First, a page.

Monday, November 8, 2010

Bellows Festival

The Lotte Marines became Japan Series champions on November 7th, after defeating the Chunichi Dragons in the seventh game at Nagoya Dome. Recently the professional baseball games hover at a low level.  The first, second and fifth games of the Japan Series were not telecast on a national network. But the seventh game received an average viewer rating of 20.6 percent in the Kanto area. I am not very interested in baseball.

Fuigo Matsuri(鞴祭り:Bellows Festival) is a festival to thank the god of fire and pray for workplace safety held by artisans using fire such as blacksmiths, casters and metalsmiths. It was also called Hotake(火焼).

In the Edo period, the artisans damped a fire and got a day off work on this day. They made offerings such as mikan(citrus unshiu) to the god named Inari(稲荷) and threw those mikan to children.

A large amount of mikan were consumed for this festival, so merchant Kinokuniya Bunzaemon(紀伊国屋文左衛門) from Kisyu(now Wakayama Prefecture) made big profits by carrying mikan for this festival to Edo during stormy weather.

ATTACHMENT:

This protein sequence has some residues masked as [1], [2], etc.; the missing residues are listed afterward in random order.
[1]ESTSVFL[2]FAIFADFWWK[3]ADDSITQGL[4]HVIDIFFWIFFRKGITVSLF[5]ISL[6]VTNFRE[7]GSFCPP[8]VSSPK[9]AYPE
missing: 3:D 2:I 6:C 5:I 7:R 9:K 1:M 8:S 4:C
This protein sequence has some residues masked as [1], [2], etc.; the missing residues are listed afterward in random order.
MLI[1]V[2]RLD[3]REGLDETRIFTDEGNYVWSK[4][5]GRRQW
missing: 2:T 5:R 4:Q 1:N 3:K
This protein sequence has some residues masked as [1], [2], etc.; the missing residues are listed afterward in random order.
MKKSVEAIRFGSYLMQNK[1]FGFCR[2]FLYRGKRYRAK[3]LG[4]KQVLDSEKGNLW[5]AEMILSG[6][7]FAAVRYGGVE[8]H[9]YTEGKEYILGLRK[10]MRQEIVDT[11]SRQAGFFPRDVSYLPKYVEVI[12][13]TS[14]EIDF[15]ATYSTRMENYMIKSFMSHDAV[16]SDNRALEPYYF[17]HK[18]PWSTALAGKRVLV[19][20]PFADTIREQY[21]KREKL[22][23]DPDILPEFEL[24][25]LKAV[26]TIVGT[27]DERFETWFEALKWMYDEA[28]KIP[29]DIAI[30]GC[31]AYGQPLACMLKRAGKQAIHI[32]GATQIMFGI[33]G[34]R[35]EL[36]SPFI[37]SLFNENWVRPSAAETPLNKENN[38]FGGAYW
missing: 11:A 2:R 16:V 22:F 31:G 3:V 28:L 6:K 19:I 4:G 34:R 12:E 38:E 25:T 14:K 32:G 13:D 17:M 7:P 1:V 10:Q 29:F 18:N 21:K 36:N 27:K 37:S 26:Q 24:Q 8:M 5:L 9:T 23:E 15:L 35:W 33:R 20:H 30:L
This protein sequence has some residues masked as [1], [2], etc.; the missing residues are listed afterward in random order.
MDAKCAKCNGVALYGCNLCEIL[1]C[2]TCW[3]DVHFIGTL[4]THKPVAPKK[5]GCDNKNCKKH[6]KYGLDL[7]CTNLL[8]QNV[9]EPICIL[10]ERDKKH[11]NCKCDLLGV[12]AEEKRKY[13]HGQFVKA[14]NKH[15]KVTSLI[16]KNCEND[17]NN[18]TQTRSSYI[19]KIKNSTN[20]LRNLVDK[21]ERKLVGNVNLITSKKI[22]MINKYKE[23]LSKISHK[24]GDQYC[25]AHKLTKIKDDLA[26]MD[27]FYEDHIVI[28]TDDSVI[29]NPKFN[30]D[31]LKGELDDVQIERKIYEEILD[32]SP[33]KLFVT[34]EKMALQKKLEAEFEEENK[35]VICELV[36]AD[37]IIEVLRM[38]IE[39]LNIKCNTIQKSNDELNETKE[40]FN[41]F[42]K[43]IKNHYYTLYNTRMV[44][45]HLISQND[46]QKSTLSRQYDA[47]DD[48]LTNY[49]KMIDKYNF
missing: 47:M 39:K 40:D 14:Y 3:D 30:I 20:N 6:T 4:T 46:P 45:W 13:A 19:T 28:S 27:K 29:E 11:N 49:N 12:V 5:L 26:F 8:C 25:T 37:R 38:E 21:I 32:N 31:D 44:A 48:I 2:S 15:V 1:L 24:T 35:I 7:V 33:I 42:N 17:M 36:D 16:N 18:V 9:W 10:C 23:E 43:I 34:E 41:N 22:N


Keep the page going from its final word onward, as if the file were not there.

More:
Sanjo Kokaji Munechika(三条小鍛冶宗近) was a great swordsmith in Kyoto in the 10th century. In a yokyoku(the noh singing) named Kokaji(小鍛冶), he acknowledged a royal command to make the emperor a present of a sword and finished a celebrated sword with the help of Inari.
Originally Inari is the god of agriculture. It is said that blacksmiths came to worship Inari due to this story.

Even now, the descendants of Munechika make the production and sale of cuttery as Sanjyokokajimunechika Ltd.(有限会社三條小鍛冶宗近本店) in Nara Prefecture.

Now many cutlery companies and iron factories hold this festival. Some of them do it on the 8th day of the 11th month in the lunar calendar(corresponding to December in the solar calendar).

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